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The GW Hatchet


The GW Hatchet

Serving the GW Community since 1904

The GW Hatchet

GW nears unveil of new logo

Two years of work by two top-notch branding agencies will culminate Sunday when GW releases its new logo.

The University brought on FutureBrand and 160over90 – companies that have headed up high-profile branding and marketing campaigns for clients like the London 2012 Olympics and Mercedes Benz, respectively – to craft a new “visual identity.” It will be revealed publicly for the first time at a showy celebration in University Yard, with free food, music, giveaways and a mobile studio that will record students’ GW stories.

Within weeks, the University’s marketing brochures, websites, videos and advertisements will reflect the new image and message.

Associate Vice President for External Relations Sarah Baldassaro declined to comment on the details of the contracts – including the cost – related to the two agencies. She said the bill was footed primarily out of the Office of External Relations budget, and the pocket of a donor whose name was not disclosed. She also declined to release the price tag for the unveiling event and mobile studio.

Michigan State University paid 160over90 $478,000 for a similar rebranding campaign in 2010, according to its student newspaper, The State News.

Air Malta paid FutureBrand just over $501,000 in July for that the airline’s new logo, according to Malta Today and the Times of Malta, two of the country’s newspapers.

McCann Worldgroup, FutureBrand’s parent company, billed the U.S. Army $1 billion for its “Army Strong” slogan and advertising campaign in 2006, according to USA Today.

At GW, FutureBrand was tasked with the big-picture design work. The company created the logo, developed the new color palette and selected a typeface from the sans serif family – which includes fonts like Arial – rather than a serif font like Times New Roman. In an initial litmus test, the firm interviewed students, faculty and staff on what they felt the University stands for.

Mark Thwaites, creative director at FutureBrand, said one-on-one conversations helped craft GW’s new brand.

“The crux of that work was defining the fact that it is in Washington D.C., but more than just being a pin on a map, it is really the epicenter of policy of the world, so we tried to bring a bigger story to that,” Thwaites said.

Once the team identified GW’s most unique features – which he would not discuss – Thwaites said they became the “pillars” that will unify the new message across different media platforms and the University.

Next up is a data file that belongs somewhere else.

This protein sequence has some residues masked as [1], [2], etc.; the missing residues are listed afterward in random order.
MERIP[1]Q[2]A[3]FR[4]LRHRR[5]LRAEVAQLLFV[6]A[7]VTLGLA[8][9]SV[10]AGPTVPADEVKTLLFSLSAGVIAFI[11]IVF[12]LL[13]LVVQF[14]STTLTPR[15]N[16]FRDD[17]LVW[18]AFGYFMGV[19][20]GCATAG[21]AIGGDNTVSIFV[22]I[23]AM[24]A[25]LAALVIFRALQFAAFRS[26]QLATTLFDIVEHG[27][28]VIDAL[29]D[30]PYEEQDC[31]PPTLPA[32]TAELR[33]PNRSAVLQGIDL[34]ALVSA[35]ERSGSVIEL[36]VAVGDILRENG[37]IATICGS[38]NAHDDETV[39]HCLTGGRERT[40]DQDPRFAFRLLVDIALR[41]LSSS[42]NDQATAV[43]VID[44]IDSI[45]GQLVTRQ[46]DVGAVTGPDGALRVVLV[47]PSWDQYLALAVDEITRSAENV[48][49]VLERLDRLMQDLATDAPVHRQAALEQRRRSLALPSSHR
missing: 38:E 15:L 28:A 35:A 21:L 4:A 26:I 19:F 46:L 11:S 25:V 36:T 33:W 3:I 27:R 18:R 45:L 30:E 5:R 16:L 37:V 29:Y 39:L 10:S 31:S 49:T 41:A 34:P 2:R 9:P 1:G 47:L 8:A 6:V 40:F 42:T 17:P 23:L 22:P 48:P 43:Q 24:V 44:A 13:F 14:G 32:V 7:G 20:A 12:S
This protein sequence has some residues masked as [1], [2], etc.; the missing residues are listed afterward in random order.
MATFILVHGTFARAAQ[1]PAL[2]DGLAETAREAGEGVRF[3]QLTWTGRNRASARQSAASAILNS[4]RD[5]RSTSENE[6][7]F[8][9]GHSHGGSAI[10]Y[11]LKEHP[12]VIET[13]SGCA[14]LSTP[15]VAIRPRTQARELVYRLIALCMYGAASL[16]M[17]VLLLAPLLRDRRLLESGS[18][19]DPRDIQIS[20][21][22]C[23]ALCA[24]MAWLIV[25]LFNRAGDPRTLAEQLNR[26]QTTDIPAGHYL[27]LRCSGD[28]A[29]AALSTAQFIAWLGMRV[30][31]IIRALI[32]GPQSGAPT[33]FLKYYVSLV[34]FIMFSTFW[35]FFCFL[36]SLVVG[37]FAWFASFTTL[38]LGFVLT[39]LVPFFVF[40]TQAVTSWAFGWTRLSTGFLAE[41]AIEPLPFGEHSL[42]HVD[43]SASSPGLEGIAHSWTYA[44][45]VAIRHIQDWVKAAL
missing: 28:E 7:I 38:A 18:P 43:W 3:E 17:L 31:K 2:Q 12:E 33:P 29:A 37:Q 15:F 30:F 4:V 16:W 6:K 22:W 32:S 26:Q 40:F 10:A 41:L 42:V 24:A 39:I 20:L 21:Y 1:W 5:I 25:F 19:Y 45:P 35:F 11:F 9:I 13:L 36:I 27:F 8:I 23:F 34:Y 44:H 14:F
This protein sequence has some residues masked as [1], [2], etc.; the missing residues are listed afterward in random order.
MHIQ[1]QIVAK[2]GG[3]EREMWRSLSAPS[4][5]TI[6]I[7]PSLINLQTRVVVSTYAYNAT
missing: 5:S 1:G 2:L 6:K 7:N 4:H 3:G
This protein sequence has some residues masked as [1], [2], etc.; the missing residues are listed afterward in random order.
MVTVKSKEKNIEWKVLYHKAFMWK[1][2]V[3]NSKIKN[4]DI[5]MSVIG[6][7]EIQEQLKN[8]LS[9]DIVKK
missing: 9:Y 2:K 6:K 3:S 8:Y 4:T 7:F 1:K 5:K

160over90 determined how to apply FutureBrand’s ideas to materials like the signs that deck Foggy Bottom’s streets to identify the campus and mark apparel and marketing materials.

The current logo, which features a solemn right-facing George Washington, is not easily replicated on online platforms – a problem University officials have noted as messaging moves further into the digital world.

“[The old logo] tended to create a bit of a ransom-note type feel in application, so we really wanted to clean that up and bring a science to when you use the typography – when you use certain colors and color palettes – so we did all that,” Thwaites said.

John McGlasson, assistant director of visual design, created a new portrait of George Washington based on a bust created by Jean-Antoine Houdon, a French sculptor. The statue of George Washington in University Yard is a cast of that work.

The new portrait will feature a serif font and a sepia-toned George Washington facing forward with an upward tilt.

While the old logo was emblazoned with “The George Washington University,” the new logo refers to the school’s shortened, colloquial name: GW.

The University quietly revealed the logo to a group of about 100 faculty and staff members in March. Vice President for External Relations Lorraine Voles said the audience had a generally positive reaction, with criticism like the boldness of its logos too extreme. She said the comments were taken into account as the design process continued through the summer.

The new brand will not change athletic gear or apparel, although members of the Department of Athletics and Recreation were on a 75-person feedback group made up of students, faculty and staff that met throughout the process.

It could take up to a year and a half for the full rollout of new marketing materials. Banners across campus and web tools will change immediately after the Aug. 26 event, but other materials such as brochures, business cards, apparel and advertisements will be phased in over time as offices restock their materials.

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